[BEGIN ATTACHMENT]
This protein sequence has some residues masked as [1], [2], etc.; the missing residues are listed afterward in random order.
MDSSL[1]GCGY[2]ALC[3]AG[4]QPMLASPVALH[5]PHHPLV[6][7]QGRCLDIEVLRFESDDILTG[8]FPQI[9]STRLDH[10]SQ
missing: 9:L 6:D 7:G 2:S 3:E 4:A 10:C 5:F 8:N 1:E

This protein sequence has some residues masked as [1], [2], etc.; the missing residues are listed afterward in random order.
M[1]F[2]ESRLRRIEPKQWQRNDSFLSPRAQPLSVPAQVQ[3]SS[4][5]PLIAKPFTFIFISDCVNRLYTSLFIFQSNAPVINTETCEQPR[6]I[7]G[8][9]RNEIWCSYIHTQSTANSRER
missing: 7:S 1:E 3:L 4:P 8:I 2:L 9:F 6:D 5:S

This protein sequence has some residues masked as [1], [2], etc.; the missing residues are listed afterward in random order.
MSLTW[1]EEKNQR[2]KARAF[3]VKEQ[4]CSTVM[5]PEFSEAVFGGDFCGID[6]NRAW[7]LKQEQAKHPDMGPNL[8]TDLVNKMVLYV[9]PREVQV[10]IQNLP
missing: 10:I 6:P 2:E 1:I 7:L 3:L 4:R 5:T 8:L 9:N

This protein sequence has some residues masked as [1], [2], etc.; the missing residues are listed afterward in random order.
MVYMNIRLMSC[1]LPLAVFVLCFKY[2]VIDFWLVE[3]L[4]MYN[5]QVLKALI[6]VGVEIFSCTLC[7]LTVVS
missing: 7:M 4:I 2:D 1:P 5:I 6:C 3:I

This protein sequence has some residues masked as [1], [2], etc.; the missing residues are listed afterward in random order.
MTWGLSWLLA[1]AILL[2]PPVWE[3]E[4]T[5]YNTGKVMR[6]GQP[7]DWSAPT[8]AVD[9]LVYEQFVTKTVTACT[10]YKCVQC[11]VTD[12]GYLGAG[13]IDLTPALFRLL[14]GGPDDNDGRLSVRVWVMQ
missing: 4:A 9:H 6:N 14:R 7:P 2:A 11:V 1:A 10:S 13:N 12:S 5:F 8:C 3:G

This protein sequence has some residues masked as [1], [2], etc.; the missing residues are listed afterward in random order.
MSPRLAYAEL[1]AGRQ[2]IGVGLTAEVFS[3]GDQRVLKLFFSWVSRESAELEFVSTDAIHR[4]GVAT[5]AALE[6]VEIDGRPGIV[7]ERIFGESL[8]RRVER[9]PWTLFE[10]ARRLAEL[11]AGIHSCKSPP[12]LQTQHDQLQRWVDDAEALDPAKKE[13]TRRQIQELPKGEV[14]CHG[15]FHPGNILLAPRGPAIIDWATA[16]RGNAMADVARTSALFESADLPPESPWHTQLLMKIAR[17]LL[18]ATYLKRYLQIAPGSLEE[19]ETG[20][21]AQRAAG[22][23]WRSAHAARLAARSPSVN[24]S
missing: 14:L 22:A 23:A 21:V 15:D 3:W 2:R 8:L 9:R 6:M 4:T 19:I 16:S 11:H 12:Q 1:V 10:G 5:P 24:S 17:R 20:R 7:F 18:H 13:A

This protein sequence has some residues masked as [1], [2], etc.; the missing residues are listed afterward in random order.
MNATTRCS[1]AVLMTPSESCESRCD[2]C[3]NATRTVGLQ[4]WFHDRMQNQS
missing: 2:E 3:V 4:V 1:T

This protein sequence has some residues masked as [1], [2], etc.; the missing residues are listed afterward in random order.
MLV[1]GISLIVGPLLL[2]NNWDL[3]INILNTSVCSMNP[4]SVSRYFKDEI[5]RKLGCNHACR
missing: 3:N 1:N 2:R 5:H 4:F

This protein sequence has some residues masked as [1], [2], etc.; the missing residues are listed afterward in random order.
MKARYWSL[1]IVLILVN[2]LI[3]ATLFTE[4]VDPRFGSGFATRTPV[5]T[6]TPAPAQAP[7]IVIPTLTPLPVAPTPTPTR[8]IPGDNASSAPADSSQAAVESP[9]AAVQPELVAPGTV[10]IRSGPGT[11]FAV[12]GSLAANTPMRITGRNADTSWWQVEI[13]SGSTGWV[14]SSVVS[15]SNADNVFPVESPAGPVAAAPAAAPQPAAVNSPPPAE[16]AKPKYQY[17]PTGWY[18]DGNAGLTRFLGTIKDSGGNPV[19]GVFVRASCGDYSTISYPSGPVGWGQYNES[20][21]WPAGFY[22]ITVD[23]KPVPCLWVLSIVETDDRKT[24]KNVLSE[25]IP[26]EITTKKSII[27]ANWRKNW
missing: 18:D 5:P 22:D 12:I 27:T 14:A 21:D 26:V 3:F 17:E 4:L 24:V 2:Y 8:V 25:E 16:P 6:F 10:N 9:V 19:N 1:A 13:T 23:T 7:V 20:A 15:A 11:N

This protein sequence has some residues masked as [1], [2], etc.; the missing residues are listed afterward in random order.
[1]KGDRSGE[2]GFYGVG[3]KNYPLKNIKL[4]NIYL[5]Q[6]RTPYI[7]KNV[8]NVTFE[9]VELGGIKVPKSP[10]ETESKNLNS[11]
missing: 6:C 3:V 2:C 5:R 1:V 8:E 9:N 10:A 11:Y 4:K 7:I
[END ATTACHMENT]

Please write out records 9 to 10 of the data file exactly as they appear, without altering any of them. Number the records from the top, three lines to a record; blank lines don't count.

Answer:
This protein sequence has some residues masked as [1], [2], etc.; the missing residues are listed afterward in random order.
MKARYWSL[1]IVLILVN[2]LI[3]ATLFTE[4]VDPRFGSGFATRTPV[5]T[6]TPAPAQAP[7]IVIPTLTPLPVAPTPTPTR[8]IPGDNASSAPADSSQAAVESP[9]AAVQPELVAPGTV[10]IRSGPGT[11]FAV[12]GSLAANTPMRITGRNADTSWWQVEI[13]SGSTGWV[14]SSVVS[15]SNADNVFPVESPAGPVAAAPAAAPQPAAVNSPPPAE[16]AKPKYQY[17]PTGWY[18]DGNAGLTRFLGTIKDSGGNPV[19]GVFVRASCGDYSTISYPSGPVGWGQYNES[20][21]WPAGFY[22]ITVD[23]KPVPCLWVLSIVETDDRKT[24]KNVLSE[25]IP[26]EITTKKSII[27]ANWRKNW
missing: 18:D 5:P 22:D 12:I 27:T 14:A 21:D 26:V 3:F 17:E 4:L 24:V 2:Y 8:V 25:E 16:P 6:F 10:N 9:V 19:N 1:A 13:T 23:T 7:V 20:A 15:A 11:N

This protein sequence has some residues masked as [1], [2], etc.; the missing residues are listed afterward in random order.
[1]KGDRSGE[2]GFYGVG[3]KNYPLKNIKL[4]NIYL[5]Q[6]RTPYI[7]KNV[8]NVTFE[9]VELGGIKVPKSP[10]ETESKNLNS[11]
missing: 6:C 3:V 2:C 5:R 1:V 8:E 9:N 10:A 11:Y 4:K 7:I